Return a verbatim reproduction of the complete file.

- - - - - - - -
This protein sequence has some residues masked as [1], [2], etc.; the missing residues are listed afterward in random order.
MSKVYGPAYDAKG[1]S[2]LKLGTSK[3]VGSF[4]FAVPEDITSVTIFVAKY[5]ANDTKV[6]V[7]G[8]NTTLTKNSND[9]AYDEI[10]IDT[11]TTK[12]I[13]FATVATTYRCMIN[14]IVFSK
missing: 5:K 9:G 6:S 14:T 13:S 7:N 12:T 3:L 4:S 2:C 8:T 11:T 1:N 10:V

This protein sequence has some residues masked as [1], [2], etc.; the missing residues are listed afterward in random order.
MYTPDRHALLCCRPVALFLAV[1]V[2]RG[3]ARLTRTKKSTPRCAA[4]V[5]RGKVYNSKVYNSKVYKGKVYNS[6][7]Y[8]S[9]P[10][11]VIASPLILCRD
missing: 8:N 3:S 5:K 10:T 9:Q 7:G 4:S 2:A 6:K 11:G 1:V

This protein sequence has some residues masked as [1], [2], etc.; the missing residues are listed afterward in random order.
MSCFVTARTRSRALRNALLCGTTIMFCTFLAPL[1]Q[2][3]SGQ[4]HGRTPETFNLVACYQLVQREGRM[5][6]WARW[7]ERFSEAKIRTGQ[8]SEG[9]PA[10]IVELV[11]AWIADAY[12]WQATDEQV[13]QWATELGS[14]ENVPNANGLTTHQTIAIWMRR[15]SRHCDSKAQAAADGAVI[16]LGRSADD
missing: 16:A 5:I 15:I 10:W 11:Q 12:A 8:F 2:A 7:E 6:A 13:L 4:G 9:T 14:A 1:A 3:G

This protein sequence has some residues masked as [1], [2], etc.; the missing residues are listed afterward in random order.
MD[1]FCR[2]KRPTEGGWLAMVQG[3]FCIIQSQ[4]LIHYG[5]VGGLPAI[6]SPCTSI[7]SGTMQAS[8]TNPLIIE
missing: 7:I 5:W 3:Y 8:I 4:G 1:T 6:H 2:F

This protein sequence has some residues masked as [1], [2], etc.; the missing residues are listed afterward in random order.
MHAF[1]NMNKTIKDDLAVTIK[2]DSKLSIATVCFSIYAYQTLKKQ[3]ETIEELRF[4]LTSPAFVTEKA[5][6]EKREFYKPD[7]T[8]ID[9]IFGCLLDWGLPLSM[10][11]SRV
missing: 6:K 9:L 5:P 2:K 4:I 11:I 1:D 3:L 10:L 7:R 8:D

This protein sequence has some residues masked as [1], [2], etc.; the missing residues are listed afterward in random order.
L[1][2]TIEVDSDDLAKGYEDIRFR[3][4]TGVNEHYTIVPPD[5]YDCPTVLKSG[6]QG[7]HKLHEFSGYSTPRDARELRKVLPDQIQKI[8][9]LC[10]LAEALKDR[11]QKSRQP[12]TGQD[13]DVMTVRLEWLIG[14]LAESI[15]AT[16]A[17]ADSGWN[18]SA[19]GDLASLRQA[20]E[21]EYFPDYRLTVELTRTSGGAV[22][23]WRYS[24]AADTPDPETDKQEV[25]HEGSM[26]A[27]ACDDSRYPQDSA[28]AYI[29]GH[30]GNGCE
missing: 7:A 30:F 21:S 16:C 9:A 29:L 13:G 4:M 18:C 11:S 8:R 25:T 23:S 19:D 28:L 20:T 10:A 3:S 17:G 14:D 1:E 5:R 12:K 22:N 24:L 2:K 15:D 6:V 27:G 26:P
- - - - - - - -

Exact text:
This protein sequence has some residues masked as [1], [2], etc.; the missing residues are listed afterward in random order.
MSKVYGPAYDAKG[1]S[2]LKLGTSK[3]VGSF[4]FAVPEDITSVTIFVAKY[5]ANDTKV[6]V[7]G[8]NTTLTKNSND[9]AYDEI[10]IDT[11]TTK[12]I[13]FATVATTYRCMIN[14]IVFSK
missing: 5:K 9:G 6:S 14:T 13:S 7:N 12:T 3:L 4:S 2:C 8:T 11:T 1:N 10:V

This protein sequence has some residues masked as [1], [2], etc.; the missing residues are listed afterward in random order.
MYTPDRHALLCCRPVALFLAV[1]V[2]RG[3]ARLTRTKKSTPRCAA[4]V[5]RGKVYNSKVYNSKVYKGKVYNS[6][7]Y[8]S[9]P[10][11]VIASPLILCRD
missing: 8:N 3:S 5:K 10:T 9:Q 7:G 4:S 2:A 6:K 11:G 1:V

This protein sequence has some residues masked as [1], [2], etc.; the missing residues are listed afterward in random order.
MSCFVTARTRSRALRNALLCGTTIMFCTFLAPL[1]Q[2][3]SGQ[4]HGRTPETFNLVACYQLVQREGRM[5][6]WARW[7]ERFSEAKIRTGQ[8]SEG[9]PA[10]IVELV[11]AWIADAY[12]WQATDEQV[13]QWATELGS[14]ENVPNANGLTTHQTIAIWMRR[15]SRHCDSKAQAAADGAVI[16]LGRSADD
missing: 16:A 5:I 15:I 10:W 11:Q 12:A 8:F 2:A 7:E 6:A 13:L 4:G 9:T 14:A 1:A 3:G

This protein sequence has some residues masked as [1], [2], etc.; the missing residues are listed afterward in random order.
MD[1]FCR[2]KRPTEGGWLAMVQG[3]FCIIQSQ[4]LIHYG[5]VGGLPAI[6]SPCTSI[7]SGTMQAS[8]TNPLIIE
missing: 7:I 5:W 3:Y 8:I 4:G 1:T 6:H 2:F

This protein sequence has some residues masked as [1], [2], etc.; the missing residues are listed afterward in random order.
MHAF[1]NMNKTIKDDLAVTIK[2]DSKLSIATVCFSIYAYQTLKKQ[3]ETIEELRF[4]LTSPAFVTEKA[5][6]EKREFYKPD[7]T[8]ID[9]IFGCLLDWGLPLSM[10][11]SRV
missing: 6:K 9:L 5:P 2:K 4:I 11:I 1:D 3:L 10:L 7:R 8:D

This protein sequence has some residues masked as [1], [2], etc.; the missing residues are listed afterward in random order.
L[1][2]TIEVDSDDLAKGYEDIRFR[3][4]TGVNEHYTIVPPD[5]YDCPTVLKSG[6]QG[7]HKLHEFSGYSTPRDARELRKVLPDQIQKI[8][9]LC[10]LAEALKDR[11]QKSRQP[12]TGQD[13]DVMTVRLEWLIG[14]LAESI[15]AT[16]A[17]ADSGWN[18]SA[19]GDLASLRQA[20]E[21]EYFPDYRLTVELTRTSGGAV[22][23]WRYS[24]AADTPDPETDKQEV[25]HEGSM[26]A[27]ACDDSRYPQDSA[28]AYI[29]GH[30]GNGCE
missing: 7:A 30:F 21:S 16:C 9:A 29:L 13:G 4:M 18:C 11:S 8:R 25:T 23:S 19:D 28:L 20:T 10:A 3:S 17:G 14:D 1:E 5:R 12:K 22:N 24:L 2:K 15:D 6:V 27:G 26:P